Many experts in the field of motor learning believe that the way a coach interacts with an athlete, bears a tremendous impact on the improvements that athlete makes. These same experts, however, would argue that the organization of a practice is perhaps even more important than what a coach says to his/her athlete. Let’s assume that to be true for a moment. As a coach, would that change the way you look at your practices? As a player, would it affect your perspective when attempting to improve serve accuracy, for example?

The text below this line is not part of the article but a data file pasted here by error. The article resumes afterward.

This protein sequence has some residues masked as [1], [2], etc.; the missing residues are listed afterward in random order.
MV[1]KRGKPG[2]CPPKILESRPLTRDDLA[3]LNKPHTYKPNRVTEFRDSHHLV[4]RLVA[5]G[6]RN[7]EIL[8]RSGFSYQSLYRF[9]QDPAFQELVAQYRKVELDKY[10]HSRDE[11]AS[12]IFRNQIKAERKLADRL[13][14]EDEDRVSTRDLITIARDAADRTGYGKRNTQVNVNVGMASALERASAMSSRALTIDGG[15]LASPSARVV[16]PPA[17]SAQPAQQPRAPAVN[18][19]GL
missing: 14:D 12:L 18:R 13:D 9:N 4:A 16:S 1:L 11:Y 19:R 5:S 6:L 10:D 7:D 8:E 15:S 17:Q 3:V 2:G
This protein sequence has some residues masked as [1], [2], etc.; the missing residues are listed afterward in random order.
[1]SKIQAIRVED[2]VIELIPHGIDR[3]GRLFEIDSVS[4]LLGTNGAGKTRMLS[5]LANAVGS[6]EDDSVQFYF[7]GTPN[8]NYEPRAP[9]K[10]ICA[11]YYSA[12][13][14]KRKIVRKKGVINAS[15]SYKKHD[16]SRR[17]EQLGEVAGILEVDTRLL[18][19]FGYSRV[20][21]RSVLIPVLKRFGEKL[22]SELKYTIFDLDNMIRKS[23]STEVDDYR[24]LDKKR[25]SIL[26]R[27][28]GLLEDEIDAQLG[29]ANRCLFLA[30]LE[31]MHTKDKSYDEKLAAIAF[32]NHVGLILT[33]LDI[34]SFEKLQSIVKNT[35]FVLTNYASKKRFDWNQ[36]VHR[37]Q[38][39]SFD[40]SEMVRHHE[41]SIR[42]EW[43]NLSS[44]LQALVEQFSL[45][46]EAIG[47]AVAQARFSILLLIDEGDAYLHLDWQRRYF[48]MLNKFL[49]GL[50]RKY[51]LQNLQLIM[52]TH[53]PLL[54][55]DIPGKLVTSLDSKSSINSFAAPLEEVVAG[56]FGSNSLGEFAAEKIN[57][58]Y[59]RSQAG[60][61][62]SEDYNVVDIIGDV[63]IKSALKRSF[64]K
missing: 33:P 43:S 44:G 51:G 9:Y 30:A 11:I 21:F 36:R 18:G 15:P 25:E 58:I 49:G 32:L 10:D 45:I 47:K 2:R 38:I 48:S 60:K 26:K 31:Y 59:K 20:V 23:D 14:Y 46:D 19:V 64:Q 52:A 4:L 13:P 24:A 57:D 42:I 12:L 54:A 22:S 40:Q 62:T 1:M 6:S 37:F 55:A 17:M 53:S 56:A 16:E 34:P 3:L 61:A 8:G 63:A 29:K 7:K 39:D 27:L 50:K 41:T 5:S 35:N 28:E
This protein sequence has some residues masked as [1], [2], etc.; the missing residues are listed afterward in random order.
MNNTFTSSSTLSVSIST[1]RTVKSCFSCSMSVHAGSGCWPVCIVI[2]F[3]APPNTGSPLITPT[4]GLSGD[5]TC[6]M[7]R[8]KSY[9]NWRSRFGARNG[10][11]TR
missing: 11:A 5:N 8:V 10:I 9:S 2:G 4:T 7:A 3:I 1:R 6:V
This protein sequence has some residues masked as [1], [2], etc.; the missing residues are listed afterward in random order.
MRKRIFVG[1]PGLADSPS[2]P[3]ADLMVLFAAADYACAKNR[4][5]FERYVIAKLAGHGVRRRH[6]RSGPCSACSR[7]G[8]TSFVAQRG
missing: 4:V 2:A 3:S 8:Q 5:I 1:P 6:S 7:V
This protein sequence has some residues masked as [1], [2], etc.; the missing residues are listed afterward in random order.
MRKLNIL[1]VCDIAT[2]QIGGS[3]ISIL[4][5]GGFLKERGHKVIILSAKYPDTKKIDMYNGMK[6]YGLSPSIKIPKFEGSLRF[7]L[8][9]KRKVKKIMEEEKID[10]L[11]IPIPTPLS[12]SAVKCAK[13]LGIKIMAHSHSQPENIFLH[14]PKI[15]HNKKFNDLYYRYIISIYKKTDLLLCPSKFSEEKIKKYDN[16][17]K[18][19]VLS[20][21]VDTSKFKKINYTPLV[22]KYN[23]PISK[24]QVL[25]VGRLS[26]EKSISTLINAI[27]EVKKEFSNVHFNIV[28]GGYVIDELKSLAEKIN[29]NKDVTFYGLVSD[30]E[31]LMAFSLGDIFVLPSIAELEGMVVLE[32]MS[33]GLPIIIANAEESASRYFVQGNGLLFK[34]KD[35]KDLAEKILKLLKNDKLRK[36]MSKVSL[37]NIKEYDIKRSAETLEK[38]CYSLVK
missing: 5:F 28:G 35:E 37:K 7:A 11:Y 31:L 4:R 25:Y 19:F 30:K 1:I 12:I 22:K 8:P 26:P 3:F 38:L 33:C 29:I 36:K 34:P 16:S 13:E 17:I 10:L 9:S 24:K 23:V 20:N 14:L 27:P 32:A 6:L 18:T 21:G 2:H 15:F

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Are you familiar with the ‘10,000 hour rule’? Many of you probably are. If you’re read Malcolm Gladwell’s book, ‘Outliers’, then you definitely are. The premise goes like this; practice something a lot - 10,000 hours, or about 10 years - and you’ll develop expertise in that particular domain. It sounds simple doesn’t it. But is it truly so? Many of us, or our students, have played tennis for well over 10 years, but I wouldn’t necessarily start calling ourselves ‘experts’. Now we might be pretty good, but expertise, as defined by researchers in this field, means far more than just ‘pretty good’ or even ‘really good’.